Cheang's direction is excellent, portraying Hong Kong as a filth-strewn wasteland, employing a dull, grey palette that robs the city of its usual brash vibrancy and gives it the feeling of a long neglected tomb. Indeed, the film as a whole has a funerary air, an impression helped by the sombre choral soundtrack. With so much of it taking place in rubbish dumps or trash-filled back alleys, there are times when the viewer can almost smell the film, adding another level of unpleasant realism. Cheang directs with a naturalistic approach, with a great use of light and shadow, and this too serves well to make the action horribly convincing.

    As a result, Dog Bite Dog is certainly not a film for the faint of heart, or those expecting a traditional Hong Kong police thriller. Pulling no punches and offering no false hopes, it stands as a bold and bloody film which grabs the viewer by the throat right from the start and keeps on choking even after the credits have rolled, making it a must see for all fans of challenging cinema.

    by James Mudge -

    September 21, 2006

    This professional review refers to Dog Bite Dog (DTS Version) (Hong Kong Version)
    Edison Chen extends his famously limited range with Dog Bite Dog, an anticipated crime thriller that's harrowing, punishing, and unforgiving -- to both its characters and the audience. Chen stars as a Cambodian hitman let loose in Hong Kong, where he proceeds to snuff his mark and just about everyone else who crosses his path. We're first introduced to him on the boat over, where he's locked in the hold like some sort of illegally transported feral animal. When his meal of rice porridge is spilled into his dwelling, he devours the spilled food like the eponymous dog of the title. The way Chen is portrayed in these sequences, it's like he's some uncontrollable beast who'll literally bite the hand that feeds him. He's dirty, scruffy, and practically monosyllabic, plus he'd probably eviscerate you with his teeth if you made fun of his rapping. And while he may be a figurative canine, he doesn't actually call anyone "dog". Clearly, this is the greatest Edison Chen film ever.

    Opposing the assassin (Chen's character is never named) is Wai (Sam Lee), a young detective with a decidedly disagreeable attitude. Wai clashes with his superior officer (Eddie Cheung Siu Fai) over his sullen and insubordinate attitude, before beginning his pursuit of the assassin -- who we'll call Ed, simply for discussion's sake. After checking out the crime scene, Wai runs into Ed, who leads him into a local dai pai dong (or open-air restaurant) and proceeds to demonstrate his killer instinct by offing a pile of people. The display of casual brutality incenses Wai, and once Ed is on the loose, Wai begins to become unhinged in his pursuit. Leaving the rest of the cops (including Lam Suet and Lai Yiu Cheung) far behind, Wai sinks even lower in his obsessive chase, brutalizing informants, bartering information for drugs, and basically acting like a world class lout. After a while, the question must be asked: who's worse, the killer or the cop?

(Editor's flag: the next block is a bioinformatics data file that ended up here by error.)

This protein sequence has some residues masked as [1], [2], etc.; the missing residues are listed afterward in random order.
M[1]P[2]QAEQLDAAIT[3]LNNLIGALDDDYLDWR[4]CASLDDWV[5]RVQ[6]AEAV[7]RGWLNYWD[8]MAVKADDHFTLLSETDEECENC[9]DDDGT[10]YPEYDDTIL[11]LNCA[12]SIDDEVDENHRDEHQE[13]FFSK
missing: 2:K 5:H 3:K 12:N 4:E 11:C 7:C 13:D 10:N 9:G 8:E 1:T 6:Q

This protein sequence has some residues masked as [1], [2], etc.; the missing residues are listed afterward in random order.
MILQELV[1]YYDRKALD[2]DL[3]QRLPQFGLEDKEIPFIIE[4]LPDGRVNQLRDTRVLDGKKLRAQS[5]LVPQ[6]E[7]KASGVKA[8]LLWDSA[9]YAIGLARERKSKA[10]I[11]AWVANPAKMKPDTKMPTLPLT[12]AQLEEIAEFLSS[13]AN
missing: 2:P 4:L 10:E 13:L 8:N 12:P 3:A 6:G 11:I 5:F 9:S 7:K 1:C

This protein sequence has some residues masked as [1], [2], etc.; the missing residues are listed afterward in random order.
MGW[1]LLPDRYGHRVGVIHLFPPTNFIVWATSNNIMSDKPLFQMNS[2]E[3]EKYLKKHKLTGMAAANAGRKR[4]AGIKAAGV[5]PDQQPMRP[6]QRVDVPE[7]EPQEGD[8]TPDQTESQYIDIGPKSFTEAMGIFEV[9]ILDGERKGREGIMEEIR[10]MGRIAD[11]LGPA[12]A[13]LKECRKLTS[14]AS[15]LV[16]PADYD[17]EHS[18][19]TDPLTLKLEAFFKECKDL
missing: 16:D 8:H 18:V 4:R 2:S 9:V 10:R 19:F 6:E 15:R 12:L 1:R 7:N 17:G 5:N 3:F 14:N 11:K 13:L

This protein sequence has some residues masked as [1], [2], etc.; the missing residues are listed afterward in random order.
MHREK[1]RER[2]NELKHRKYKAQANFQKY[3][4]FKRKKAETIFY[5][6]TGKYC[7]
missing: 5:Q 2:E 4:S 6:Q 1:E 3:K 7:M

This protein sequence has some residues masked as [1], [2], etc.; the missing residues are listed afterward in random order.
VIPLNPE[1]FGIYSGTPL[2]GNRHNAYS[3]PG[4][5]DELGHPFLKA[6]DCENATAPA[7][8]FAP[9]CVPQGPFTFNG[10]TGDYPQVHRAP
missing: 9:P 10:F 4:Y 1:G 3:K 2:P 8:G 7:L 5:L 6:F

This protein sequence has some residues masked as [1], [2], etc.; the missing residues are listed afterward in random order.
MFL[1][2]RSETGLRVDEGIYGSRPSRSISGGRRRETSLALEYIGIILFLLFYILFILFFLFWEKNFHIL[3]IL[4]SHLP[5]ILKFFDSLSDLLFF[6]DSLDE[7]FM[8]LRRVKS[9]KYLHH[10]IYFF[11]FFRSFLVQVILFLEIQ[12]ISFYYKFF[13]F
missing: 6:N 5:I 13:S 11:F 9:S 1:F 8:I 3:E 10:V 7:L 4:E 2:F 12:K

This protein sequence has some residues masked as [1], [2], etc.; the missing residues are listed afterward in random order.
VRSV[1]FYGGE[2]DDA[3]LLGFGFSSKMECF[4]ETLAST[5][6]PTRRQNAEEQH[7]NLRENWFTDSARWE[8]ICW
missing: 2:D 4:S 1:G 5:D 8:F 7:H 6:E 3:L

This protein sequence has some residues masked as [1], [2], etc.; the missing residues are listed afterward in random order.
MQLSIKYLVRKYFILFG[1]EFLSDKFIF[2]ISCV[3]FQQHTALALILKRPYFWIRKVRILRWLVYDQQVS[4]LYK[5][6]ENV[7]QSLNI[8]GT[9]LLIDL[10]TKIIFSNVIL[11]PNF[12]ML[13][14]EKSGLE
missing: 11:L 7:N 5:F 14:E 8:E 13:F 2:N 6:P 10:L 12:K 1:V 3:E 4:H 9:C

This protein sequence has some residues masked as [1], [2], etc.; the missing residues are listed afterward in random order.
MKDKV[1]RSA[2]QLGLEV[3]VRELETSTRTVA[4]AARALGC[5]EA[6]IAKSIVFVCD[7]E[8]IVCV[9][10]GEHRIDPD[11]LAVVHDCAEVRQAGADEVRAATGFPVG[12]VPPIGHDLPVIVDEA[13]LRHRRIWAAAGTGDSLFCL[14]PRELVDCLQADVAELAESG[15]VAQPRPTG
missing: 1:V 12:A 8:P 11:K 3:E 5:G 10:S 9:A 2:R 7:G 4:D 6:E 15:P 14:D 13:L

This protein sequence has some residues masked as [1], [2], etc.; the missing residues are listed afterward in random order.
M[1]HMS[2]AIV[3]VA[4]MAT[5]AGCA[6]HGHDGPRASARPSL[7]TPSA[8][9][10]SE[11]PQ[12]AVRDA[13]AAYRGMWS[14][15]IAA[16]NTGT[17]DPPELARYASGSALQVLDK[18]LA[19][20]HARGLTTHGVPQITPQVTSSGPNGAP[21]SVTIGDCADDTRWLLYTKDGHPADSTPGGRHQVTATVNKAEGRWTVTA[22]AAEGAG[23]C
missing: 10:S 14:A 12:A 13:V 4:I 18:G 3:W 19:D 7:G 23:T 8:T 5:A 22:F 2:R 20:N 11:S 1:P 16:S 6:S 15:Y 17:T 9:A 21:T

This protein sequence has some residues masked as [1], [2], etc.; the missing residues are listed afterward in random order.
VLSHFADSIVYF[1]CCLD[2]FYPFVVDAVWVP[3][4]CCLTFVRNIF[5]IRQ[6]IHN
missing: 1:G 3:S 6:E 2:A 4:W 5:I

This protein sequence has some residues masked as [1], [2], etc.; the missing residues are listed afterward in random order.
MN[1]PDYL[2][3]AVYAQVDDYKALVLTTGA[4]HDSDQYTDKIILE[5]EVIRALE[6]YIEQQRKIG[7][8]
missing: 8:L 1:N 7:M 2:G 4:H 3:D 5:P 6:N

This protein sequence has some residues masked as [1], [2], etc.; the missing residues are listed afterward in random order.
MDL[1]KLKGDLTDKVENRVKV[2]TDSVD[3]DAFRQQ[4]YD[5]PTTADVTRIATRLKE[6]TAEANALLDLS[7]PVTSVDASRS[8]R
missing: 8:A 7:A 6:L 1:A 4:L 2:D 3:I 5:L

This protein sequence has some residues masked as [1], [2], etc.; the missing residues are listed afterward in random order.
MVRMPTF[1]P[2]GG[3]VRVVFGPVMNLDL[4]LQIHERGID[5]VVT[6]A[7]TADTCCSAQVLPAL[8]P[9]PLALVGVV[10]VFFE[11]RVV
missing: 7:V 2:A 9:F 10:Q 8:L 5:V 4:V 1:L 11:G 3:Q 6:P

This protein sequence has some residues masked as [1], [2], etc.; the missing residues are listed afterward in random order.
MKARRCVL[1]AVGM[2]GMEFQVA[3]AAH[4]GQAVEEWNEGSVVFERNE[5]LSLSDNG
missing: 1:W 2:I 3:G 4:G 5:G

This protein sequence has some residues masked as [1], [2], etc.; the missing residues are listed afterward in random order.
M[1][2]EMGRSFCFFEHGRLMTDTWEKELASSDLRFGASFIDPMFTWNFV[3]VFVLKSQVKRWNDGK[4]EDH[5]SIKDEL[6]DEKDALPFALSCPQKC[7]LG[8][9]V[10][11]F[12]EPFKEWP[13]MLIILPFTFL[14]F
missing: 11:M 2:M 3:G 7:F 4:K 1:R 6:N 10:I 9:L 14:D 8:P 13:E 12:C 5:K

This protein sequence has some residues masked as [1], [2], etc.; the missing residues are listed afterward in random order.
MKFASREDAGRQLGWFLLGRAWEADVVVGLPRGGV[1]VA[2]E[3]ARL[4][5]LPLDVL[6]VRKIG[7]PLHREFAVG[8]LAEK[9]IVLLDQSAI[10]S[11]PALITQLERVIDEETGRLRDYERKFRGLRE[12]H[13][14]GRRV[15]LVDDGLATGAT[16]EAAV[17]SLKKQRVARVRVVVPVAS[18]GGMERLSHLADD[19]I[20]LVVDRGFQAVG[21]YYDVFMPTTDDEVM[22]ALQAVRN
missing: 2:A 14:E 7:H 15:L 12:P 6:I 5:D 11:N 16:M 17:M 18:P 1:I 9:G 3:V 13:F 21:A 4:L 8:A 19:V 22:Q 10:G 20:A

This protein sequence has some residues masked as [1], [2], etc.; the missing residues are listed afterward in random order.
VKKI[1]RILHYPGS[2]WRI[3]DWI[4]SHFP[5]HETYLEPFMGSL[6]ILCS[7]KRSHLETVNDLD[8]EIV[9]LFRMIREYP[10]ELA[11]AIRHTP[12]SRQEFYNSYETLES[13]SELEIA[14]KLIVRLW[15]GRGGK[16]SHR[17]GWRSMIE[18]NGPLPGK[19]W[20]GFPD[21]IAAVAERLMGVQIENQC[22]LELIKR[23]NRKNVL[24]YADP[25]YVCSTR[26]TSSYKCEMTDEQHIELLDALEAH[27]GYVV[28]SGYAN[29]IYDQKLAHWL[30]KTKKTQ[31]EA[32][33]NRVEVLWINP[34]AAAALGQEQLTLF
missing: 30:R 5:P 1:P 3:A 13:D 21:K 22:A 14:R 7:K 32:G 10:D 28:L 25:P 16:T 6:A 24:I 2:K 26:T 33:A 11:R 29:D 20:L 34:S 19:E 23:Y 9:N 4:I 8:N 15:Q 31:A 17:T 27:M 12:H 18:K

Probably the killer, though the filmmakers blur the line so forcibly that they practically leave chafe marks on the celluloid. Dog Bite Dog is thematically solid, and proffers a worldview that's so pessimistic and depressing that it might cause emotional scarring. Unlike many celebrated Hong Kong crime thrillers, where there's "heroism" between the bullet holes and head trauma, Dog Bite Dog is full of ugly, morally bankrupt people who listen to their conscience only when it's too late -- or perhaps never at all. Ed leaves a truckload of bodies in his wake, never bothering to hesitate when pulling the trigger or plunging in the knife. At least he's humanized in his two relationships, 1) with his Cambodian "father", who raised him via brutal bare-fisted death matches, and 2) with an illegal Mainland immigrant (newcomer Pei Pei), who's sexually abused and lives on a putrid landfill. Ed rescues her from her sordid lifestyle and agrees to bring her with him back to Cambodia after she demonstrates pure-hearted devotion to her ultraviolent savior. She'll even turn on the cops who oppose Ed, and will risk life, limb, and possible gangrene to be with him. If it weren't so sick, it might almost be sweet.